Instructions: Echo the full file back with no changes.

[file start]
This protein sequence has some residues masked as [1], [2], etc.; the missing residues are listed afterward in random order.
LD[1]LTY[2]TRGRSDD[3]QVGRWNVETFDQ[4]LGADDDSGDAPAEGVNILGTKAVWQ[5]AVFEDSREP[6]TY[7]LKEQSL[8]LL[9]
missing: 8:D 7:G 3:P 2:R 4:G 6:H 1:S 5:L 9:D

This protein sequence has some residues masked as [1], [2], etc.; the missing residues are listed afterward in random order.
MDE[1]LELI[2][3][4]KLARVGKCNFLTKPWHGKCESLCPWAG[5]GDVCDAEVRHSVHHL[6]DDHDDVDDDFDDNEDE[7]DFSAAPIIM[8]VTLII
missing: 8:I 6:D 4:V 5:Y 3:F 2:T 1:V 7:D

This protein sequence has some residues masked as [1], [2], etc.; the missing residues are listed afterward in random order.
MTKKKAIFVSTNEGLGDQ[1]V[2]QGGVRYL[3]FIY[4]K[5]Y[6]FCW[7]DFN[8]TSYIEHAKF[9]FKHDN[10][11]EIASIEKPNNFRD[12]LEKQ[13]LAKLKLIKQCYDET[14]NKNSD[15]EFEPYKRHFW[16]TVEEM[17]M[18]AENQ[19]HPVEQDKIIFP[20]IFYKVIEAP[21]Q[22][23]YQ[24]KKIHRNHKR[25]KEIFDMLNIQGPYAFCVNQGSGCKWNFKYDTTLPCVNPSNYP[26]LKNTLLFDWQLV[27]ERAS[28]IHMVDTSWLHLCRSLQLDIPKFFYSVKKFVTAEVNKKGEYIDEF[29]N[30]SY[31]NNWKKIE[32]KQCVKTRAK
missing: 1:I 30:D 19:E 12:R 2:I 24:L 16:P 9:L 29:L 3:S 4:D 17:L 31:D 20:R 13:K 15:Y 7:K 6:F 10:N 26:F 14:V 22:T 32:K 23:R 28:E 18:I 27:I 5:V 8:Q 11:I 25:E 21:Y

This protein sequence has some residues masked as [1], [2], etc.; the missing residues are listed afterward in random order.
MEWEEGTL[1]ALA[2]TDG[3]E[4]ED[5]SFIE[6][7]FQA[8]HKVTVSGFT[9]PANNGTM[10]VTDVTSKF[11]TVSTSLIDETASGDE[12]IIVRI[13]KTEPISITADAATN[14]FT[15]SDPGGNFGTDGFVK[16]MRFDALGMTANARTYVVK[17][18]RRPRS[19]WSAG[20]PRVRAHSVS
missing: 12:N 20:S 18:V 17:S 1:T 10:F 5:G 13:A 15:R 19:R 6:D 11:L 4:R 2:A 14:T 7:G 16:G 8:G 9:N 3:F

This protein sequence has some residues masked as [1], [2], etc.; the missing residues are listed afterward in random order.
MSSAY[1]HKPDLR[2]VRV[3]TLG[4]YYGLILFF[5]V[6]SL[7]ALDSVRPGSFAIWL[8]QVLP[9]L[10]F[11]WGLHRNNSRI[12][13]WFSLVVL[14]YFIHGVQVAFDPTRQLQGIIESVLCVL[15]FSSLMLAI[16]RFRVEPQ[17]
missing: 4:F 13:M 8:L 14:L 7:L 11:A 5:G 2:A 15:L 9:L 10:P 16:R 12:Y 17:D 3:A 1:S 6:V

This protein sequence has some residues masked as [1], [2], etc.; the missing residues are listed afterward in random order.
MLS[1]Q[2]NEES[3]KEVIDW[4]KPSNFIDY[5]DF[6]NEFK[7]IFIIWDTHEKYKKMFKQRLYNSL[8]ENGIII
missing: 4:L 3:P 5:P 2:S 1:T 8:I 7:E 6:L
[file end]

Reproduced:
This protein sequence has some residues masked as [1], [2], etc.; the missing residues are listed afterward in random order.
LD[1]LTY[2]TRGRSDD[3]QVGRWNVETFDQ[4]LGADDDSGDAPAEGVNILGTKAVWQ[5]AVFEDSREP[6]TY[7]LKEQSL[8]LL[9]
missing: 8:D 7:G 3:P 2:R 4:G 6:H 1:S 5:L 9:D

This protein sequence has some residues masked as [1], [2], etc.; the missing residues are listed afterward in random order.
MDE[1]LELI[2][3][4]KLARVGKCNFLTKPWHGKCESLCPWAG[5]GDVCDAEVRHSVHHL[6]DDHDDVDDDFDDNEDE[7]DFSAAPIIM[8]VTLII
missing: 8:I 6:D 4:V 5:Y 3:F 2:T 1:V 7:D

This protein sequence has some residues masked as [1], [2], etc.; the missing residues are listed afterward in random order.
MTKKKAIFVSTNEGLGDQ[1]V[2]QGGVRYL[3]FIY[4]K[5]Y[6]FCW[7]DFN[8]TSYIEHAKF[9]FKHDN[10][11]EIASIEKPNNFRD[12]LEKQ[13]LAKLKLIKQCYDET[14]NKNSD[15]EFEPYKRHFW[16]TVEEM[17]M[18]AENQ[19]HPVEQDKIIFP[20]IFYKVIEAP[21]Q[22][23]YQ[24]KKIHRNHKR[25]KEIFDMLNIQGPYAFCVNQGSGCKWNFKYDTTLPCVNPSNYP[26]LKNTLLFDWQLV[27]ERAS[28]IHMVDTSWLHLCRSLQLDIPKFFYSVKKFVTAEVNKKGEYIDEF[29]N[30]SY[31]NNWKKIE[32]KQCVKTRAK
missing: 1:I 30:D 19:E 12:R 2:I 24:L 16:P 9:L 29:L 3:S 4:D 17:L 31:D 20:R 13:K 15:Y 7:K 6:F 10:N 26:F 14:V 22:T 32:K 23:R 28:E 18:I 27:I 5:V 8:Q 11:I 25:E 21:Y

This protein sequence has some residues masked as [1], [2], etc.; the missing residues are listed afterward in random order.
MEWEEGTL[1]ALA[2]TDG[3]E[4]ED[5]SFIE[6][7]FQA[8]HKVTVSGFT[9]PANNGTM[10]VTDVTSKF[11]TVSTSLIDETASGDE[12]IIVRI[13]KTEPISITADAATN[14]FT[15]SDPGGNFGTDGFVK[16]MRFDALGMTANARTYVVK[17][18]RRPRS[19]WSAG[20]PRVRAHSVS
missing: 12:N 20:S 18:V 17:S 1:T 10:F 5:G 13:A 15:R 19:R 6:D 11:L 4:R 2:A 14:T 7:G 16:G 8:G 9:N 3:F

This protein sequence has some residues masked as [1], [2], etc.; the missing residues are listed afterward in random order.
MSSAY[1]HKPDLR[2]VRV[3]TLG[4]YYGLILFF[5]V[6]SL[7]ALDSVRPGSFAIWL[8]QVLP[9]L[10]F[11]WGLHRNNSRI[12][13]WFSLVVL[14]YFIHGVQVAFDPTRQLQGIIESVLCVL[15]FSSLMLAI[16]RFRVEPQ[17]
missing: 4:F 13:M 8:L 14:L 7:L 11:A 5:G 2:A 15:L 9:L 10:P 16:R 12:Y 17:D 3:A 1:S 6:V

This protein sequence has some residues masked as [1], [2], etc.; the missing residues are listed afterward in random order.
MLS[1]Q[2]NEES[3]KEVIDW[4]KPSNFIDY[5]DF[6]NEFK[7]IFIIWDTHEKYKKMFKQRLYNSL[8]ENGIII
missing: 4:L 3:P 5:P 2:S 1:T 8:I 7:E 6:L